28 March 2013

Luke 23:1-25

“[Pilate] sent [Jesus] off to Herod ... and [Herod[ sent him back to Pilate.” (vv. 7, 11)


This passage begins in the early hours of Good Friday. On the night before Jesus had eaten his last meal with his disciples (Luke 22:7-38). And after supper they went out to pray on the Mount of Olives (Luke 22:39-53); it was here that even his closest friends let him down. The disciples slept while he prayed, Judas betrayed him and later Peter denied ever knowing him (Luke 22:54-62).

Now the action moves to the extraordinary trials conducted by Pilate and Herod.

Jesus was brought in to see Pilate alone and unprotected, following a sleepless night and a beating by the guards. Pilate's question, "Are you the king of the Jews?" (verse 3) is full of sarcasm, who could imagine anyone less like a king than this exhausted, battered and bruised man? Jesus did not deny it. Pilate was now inclined to believe that this man was deluded but harmless. So Pilate passed Jesus on to Herod.

Herod wanted Jesus to entertain him, to perform miracles and impress him (verses 8-10). He treated Jesus as if he was an act in a circus side show. Herod came to the conclusion that Jesus was mad but harmless. So Herod sent him back to Pilate.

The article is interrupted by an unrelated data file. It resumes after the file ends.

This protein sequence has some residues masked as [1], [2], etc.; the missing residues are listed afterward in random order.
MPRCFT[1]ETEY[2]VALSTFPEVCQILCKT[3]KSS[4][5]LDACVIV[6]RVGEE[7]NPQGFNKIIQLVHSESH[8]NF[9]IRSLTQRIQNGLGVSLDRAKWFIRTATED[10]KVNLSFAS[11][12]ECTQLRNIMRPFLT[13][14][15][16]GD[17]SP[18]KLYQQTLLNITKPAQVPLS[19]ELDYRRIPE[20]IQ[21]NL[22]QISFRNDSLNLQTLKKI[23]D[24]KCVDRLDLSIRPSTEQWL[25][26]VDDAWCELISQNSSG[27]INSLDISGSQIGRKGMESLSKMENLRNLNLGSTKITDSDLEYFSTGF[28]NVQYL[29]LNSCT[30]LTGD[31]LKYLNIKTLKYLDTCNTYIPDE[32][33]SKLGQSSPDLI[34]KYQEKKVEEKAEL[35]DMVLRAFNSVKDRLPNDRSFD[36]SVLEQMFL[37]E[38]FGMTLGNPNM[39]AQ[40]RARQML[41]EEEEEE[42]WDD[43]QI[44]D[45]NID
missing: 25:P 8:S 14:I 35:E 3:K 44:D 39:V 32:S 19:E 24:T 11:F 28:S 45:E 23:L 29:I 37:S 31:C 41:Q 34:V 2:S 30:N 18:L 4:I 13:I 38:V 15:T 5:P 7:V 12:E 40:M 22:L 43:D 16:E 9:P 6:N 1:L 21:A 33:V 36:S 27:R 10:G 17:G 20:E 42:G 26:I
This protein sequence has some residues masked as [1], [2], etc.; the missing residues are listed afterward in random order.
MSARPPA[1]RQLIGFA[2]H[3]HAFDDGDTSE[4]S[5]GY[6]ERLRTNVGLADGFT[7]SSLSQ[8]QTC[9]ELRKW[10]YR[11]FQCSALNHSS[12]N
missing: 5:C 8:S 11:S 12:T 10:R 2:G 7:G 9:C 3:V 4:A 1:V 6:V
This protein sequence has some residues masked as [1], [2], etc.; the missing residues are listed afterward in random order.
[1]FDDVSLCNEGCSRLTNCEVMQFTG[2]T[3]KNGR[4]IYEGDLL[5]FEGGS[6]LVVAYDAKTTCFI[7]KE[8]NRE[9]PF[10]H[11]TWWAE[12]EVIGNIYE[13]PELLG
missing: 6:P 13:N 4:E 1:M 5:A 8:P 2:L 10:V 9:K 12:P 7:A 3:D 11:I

Pilate called together the crowd and told them he could not find any cause to execute Jesus so he would give him a flogging and send him home (verses 13-16).

But the crowd was not having this. They were baying for blood. The crowd had picked up how dangerous Jesus was and they screamed for his execution, but even they had no idea why or how Jesus was dangerous!

The scene that this passage describes is a farce. Pilate and Herod are behaving like a slapstick double act. Surprisingly, in spite of Herod and Pilate's incompetence, God's purpose was still moving forward.

To Ponder

  • What do you think Pilate and Herod told their wives about what happened that morning?
  • It is difficult sometimes for powerful people to decide between what is 'right' and what will be 'popular'. If you look at the actions politicians today through the eyes of Jesus, what do you see?
  • In what ways can you bring beauty into the life of a person who is suffering?

Bible notes author

The Revd Diane Clutterbuck

Diane is an ordained presbyter in the Methodist Church. She works as as a coach, supervisor and trainer mainly in the public and voluntary sectors with people and organisations who are committed to growth and development.